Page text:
11 May 2021
Bev Jones started losing her hair when she hit her teens and has been trying, without great success, to halt the process for nearly 40 years.
From taking the contraceptive pill at just 14 in an attempt to control her hormones to thickening creams and hair supplements, there isn’t much that the 52-year-old mother of two hasn’t used to save her thinning locks.
But now Bev, who lives in Castle Bromwich, is seeing successful results after being put on blood pressure tablets that have a side effect of increasing hair growth.
“As a teenager growing up in the ‘big hair' eighties I was always conscious that while other girls could pull off the Kylie Minogue look, I was wearing loads of hair spray and thickening products in an attempt to keep up with fashions.
“I tried using topical minoxidil in my teens but gave up as it was time consuming, messy and simply not practical. I tried various thickening creams, shampoos and lotions, various hair, skin and nail supplements, £60 hair pills which did absolutely nothing.
“For the last 15 years, I've been wearing 'Mane colour spray' on my scalp to disguise the hair loss. Honestly, it got to the stage where I would rather walk down the street naked than go out without Mane spray! My confidence was at an all-time low.”
In a determined effort to do something positive Bev googled dermatologists who dealt with female hair loss and discovered Dr Manjit Kaur, a Consultant Dermatologist based at Spire Little Aston Hospital in Sutton Coldfield.
Dr Kaur explained: “Taking into account Bev’s history of gradual hair loss in a pattern distribution, alongside a family history of similar problems affecting her mother, I came to the conclusion she had female pattern baldness, otherwise known as androgenic alopecia."
Following a series of consultations and blood tests, Dr Kaur prescribed oral minoxidil – a drug that helps control high blood pressure but has a reported side effect of increased hair growth.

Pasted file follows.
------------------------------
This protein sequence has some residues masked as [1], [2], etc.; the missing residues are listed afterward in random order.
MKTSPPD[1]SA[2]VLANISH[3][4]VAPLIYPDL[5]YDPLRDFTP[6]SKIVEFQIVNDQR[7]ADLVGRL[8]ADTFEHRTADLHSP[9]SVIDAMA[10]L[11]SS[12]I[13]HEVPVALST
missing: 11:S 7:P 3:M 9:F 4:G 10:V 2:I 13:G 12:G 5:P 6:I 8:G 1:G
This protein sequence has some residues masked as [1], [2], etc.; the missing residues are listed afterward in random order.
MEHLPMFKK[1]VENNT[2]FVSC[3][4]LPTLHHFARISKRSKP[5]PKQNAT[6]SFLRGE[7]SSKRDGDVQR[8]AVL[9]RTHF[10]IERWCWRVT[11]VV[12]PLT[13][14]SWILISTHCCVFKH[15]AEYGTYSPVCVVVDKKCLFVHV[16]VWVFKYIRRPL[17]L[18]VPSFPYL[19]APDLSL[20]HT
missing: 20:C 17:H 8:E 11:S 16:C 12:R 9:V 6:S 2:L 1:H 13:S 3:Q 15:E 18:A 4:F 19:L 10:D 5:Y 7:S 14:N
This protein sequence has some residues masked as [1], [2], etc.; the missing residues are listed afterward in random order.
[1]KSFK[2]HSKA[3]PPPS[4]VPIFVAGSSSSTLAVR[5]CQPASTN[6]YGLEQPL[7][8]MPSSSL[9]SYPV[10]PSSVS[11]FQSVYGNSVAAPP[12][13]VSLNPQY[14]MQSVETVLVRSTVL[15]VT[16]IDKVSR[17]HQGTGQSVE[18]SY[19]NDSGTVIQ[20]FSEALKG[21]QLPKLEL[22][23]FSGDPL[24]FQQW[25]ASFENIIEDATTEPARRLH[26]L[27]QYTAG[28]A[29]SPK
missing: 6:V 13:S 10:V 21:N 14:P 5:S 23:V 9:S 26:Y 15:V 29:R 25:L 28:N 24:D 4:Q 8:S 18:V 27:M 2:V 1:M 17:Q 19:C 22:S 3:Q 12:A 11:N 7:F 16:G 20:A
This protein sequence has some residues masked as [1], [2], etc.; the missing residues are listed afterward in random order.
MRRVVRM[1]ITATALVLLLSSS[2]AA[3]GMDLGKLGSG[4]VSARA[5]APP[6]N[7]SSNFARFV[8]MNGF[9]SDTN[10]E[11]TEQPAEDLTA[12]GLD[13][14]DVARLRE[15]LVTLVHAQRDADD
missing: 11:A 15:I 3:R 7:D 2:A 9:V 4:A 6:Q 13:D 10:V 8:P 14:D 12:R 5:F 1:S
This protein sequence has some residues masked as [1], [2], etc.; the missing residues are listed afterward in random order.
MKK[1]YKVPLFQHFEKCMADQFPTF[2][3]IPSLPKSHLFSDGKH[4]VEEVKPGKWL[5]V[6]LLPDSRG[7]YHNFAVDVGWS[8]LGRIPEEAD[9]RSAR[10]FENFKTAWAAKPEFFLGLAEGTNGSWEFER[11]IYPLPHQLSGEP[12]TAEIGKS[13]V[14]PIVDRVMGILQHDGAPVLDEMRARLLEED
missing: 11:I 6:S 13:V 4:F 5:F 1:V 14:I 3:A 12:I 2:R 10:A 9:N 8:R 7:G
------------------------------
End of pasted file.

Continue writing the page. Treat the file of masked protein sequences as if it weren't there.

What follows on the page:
“We decided on a trial of low dose oral minoxidil, given Bev had not found topical minoxidil effective or practical. It is not a common treatment prescribed in the UK as it is unlicensed and generally only prescribed by dermatologists with a specialist interest in hair disease.
“How it works to improve hair growth is not fully understood but it may increase blood flow to the hair roots leading to hairs growing for longer/new hairs growing.
“There are potential side effects of oral minoxidil that need monitoring, including low blood pressure, increased heart rate and fluid retention – however as the side effects are dose-related, by keeping to a low dose the risk of side effects can be reduced.”
Bev was started on a small dose every other day for the first four months but after suffering no unwanted side effects and having regular blood tests, it has been increased to a daily dose.
“I’m seeing progress,” said a delighted Bev. “It is a slow process but it really has given me hope. After so many years of avoiding swimming in public – or even having my hair washed at the hairdressers – I’m starting to feel my confidence grow.
“To start with, it was just fantastic just to talk to Dr Kaur and have my problem discussed seriously and sympathetically. It is heart-breaking for women who go to their GP about hair loss and are simply told there is nothing that can be done.
“The problem is treated much more pro-actively in the USA and Australia so I am just hoping that my story can highlight to sufferers and to GPs that there is positive action that can be taken. Baldness can be tough on men, particularly very young men, but in a woman, it can be devastating.
“I’m still a long way from having my ‘perfect’ head of hair but I feel things have finally started to move in the right direction,” said Bev.
If you would like to discuss hair loss, please book in with a Dermatologist today, or make an enquiry.
Pictured: Bev’s hair is starting to thicken after treatment by Consultant Dermatologist Dr Manjit Kaur.